Science Figures Interpreted and Analyzed by RealClearScience
Take your weight (in kilograms) and divide it by your height (in meters) squared. You've just calculated your body mass index (BMI), one of the most commonly used indicators of health. But though appealing for its simplicity, the measure is fundamentally flawed in many respects.
First off, BMI doesn't scale well. A tall man with the exact same build and body composition as a shorter man will have a higher BMI. Secondly, the measure ignores variation in body shape. Some people are slender; others are stocky. Moreover, people carry fat in different places. Subcutaneous fat just below the skin is generally not associated with a steep rise in mortality, while abdominal fat is. Finally, BMI does not differentiate between fat and muscle mass. This glaring drawback means that many muscular athletes are considered overweight or even obese.
While those athletes probably would laugh off the technicality, scientists and health experts should take it seriously. A great many epidemiological studies use BMI as a biomarker for health, and the CDC uses it to determine how many Americans are overweight or obese. It's high time that BMI be replaced with a more accurate and nuanced indicator.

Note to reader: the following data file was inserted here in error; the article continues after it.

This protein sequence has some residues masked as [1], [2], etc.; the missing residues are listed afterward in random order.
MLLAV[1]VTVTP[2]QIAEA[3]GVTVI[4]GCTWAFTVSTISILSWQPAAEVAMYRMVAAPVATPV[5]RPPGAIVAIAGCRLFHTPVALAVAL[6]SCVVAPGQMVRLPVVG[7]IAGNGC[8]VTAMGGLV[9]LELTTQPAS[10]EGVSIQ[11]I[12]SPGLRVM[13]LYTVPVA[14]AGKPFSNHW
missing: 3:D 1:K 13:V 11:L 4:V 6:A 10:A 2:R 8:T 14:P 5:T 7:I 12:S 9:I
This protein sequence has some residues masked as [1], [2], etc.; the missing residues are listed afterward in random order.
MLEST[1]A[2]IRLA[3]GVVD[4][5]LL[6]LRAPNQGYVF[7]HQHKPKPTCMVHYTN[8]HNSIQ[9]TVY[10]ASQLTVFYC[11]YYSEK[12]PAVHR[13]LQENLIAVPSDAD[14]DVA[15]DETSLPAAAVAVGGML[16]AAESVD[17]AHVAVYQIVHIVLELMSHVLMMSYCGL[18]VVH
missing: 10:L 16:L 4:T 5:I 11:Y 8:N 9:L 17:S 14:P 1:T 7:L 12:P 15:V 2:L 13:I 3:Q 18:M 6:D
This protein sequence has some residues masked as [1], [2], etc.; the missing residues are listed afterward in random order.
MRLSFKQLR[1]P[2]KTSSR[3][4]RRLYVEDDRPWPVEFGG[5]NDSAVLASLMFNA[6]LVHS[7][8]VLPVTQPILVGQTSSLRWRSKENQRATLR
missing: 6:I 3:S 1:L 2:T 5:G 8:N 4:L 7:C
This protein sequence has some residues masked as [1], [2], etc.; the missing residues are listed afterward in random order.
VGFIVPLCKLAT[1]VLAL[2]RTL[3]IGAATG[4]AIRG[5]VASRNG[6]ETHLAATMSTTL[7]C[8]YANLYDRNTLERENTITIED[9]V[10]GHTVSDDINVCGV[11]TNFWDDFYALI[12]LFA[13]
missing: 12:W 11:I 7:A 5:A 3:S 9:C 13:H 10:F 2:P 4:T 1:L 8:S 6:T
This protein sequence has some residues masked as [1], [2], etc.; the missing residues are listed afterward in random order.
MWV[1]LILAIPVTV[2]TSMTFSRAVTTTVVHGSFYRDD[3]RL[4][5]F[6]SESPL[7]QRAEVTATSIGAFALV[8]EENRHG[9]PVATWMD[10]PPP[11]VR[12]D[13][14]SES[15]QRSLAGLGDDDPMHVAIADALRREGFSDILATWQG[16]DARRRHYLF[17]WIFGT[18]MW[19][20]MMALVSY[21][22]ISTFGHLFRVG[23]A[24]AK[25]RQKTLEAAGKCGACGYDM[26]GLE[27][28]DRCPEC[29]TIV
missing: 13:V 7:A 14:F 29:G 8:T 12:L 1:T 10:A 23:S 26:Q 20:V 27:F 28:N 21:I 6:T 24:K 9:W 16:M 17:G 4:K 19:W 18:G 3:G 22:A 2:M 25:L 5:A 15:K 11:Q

In Monday's release of PLoS ONE, West Virginia University computer scientists Syed Ashiqur Rahman and Donald Adjeroh proposed a new alternative: the Surface-based Body Shape Index (SBSI). Though decidedly more of a mouthful to say, the indicator is far more rigorous, based upon four key measurements: the body surface area (BSA), vertical trunk circumference (VTC), height (H), and waist circumference (WC).
After expounding on the details of their formula, Rahman and Adjeroh put it to the test, seeking to find how well it predicts all-cause mortality. They examined data on 11,808 subjects from the National Health and Human Nutrition Examination Surveys (NHANES) 1999–2004, in which the average SBSI was roughly 0.107 for women (standard deviation of .007) and 0.108 for men (standard deviation of .006). The duo found that SBSI outperformed BMI, waist circumference, and A Body Shape Index (ABSI), an alternative to BMI that garnered a lot of attention when it was proposed back in 2012.
Unfortunately, ABSI seems to have mostly fizzled out, earning only 83 mentions in PubMed, the international database for biomedical science, since its inception. Over the same period, BMI has been mentioned more than 34,000 times! The new indicator, SBSI, is probably doomed to the same fate. Thus far, it seems that simplicity trumps accuracy in health research, at least as far as BMI is concerned.
Source: Rahman SA, Adjeroh D (2015) Surface-Based Body Shape Index and Its Relationship with All-Cause Mortality. PLoS ONE 10(12): e0144639. doi:10.1371/journal.pone.0144639
(Images: AP, BruceBlaus)
Update 12/30: An earlier version of this article mistated the equation for BMI. That has been fixed.